Thursday, August 30, 2012
This is part five.
To see the beginning,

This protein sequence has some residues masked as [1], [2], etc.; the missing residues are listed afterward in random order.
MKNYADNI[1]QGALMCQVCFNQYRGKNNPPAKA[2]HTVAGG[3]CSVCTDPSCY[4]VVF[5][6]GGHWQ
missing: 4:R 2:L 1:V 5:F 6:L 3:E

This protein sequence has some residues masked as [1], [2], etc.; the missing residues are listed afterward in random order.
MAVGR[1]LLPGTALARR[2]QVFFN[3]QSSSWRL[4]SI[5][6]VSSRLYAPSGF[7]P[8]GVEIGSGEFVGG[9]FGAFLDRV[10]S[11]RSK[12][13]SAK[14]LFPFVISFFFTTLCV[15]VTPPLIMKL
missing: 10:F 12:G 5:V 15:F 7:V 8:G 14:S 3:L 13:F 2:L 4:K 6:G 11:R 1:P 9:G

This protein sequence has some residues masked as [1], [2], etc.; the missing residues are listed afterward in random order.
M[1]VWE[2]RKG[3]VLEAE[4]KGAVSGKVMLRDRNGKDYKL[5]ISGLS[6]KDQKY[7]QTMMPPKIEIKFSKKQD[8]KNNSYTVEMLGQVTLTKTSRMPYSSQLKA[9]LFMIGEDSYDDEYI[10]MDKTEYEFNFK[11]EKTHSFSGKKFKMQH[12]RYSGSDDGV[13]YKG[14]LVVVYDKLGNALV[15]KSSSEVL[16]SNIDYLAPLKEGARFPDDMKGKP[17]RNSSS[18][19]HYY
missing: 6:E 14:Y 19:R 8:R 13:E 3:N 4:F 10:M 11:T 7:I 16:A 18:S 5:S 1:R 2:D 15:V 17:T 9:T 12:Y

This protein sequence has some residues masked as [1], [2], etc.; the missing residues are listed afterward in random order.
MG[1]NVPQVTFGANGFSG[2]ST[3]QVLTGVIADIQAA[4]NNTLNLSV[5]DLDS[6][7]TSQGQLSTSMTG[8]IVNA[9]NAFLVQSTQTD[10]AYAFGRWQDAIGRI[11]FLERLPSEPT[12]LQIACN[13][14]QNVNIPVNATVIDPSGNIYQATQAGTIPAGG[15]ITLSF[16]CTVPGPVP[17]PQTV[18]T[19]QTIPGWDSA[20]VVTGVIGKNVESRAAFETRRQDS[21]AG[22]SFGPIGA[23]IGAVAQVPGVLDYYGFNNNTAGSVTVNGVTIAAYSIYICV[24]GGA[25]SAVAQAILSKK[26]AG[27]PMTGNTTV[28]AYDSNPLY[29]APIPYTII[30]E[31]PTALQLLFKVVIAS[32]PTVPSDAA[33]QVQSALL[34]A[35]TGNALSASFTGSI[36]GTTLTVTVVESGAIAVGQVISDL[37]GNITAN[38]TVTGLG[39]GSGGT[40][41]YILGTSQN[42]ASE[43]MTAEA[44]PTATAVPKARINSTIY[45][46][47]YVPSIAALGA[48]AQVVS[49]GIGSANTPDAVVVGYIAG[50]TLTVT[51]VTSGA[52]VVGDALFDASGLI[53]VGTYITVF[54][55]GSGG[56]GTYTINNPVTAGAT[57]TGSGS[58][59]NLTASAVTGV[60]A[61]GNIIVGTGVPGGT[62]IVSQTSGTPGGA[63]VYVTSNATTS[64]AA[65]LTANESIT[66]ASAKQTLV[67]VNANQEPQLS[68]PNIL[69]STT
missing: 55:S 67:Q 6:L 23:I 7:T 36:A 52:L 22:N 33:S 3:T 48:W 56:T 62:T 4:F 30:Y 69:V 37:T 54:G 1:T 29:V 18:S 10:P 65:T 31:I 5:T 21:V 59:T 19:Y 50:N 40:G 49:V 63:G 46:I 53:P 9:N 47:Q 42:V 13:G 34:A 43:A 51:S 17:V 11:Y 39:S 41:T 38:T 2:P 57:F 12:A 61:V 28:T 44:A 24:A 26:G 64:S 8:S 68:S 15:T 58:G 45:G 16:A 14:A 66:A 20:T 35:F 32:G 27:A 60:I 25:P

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Roscoe was rotating his hat in his hands one inch at a time. The T.V. was blaring a game show to a full waiting room. No one was watching the jumping people or the screaming crowd. Maybe he should just go. He had told the E.M.T.'s what happened, no one felt the need to involve the police, but something kept him, something always kept him. He was one of those people that always got involved. He had been a medic in Nam and even though he arrived near the end, he had seen a lot of things. He had developed a reflex to take care of people. He had a gift for reading the injured and knowing what was wrong. He could talk to them and calm them down. After he got back to the world he couldn't be one of those people that drove by car accidents. He had training, he knew how to help, and so he did. Sometimes his wife Lilly, would get mad. She wished he could just drive by the wrecks. She said he collected people. He gave a little girl C.P.R. at a car accident and saved her life. She wrote him for years and came to the house to show him her college diploma. He saved a man down the street, by giving him a shot, after he was stung by a bee. Every time that man killed a deer or smoked fish he brought some to their house. When the old man died, Roscoe joked that they'd starve to death, now that he was gone. It went on and on. Roscoe stopped to fix cars, change flats and sometimes to find out there was nothing he could do. It was not a choice, it was who he was, he could help and so he did. Whatever gift he thought he had, abandoned him when he found this woman. She had surprised him, half naked like she was. He chastised himself for making it worse for her. He felt badly she had been embarrassed on top of being hurt so badly.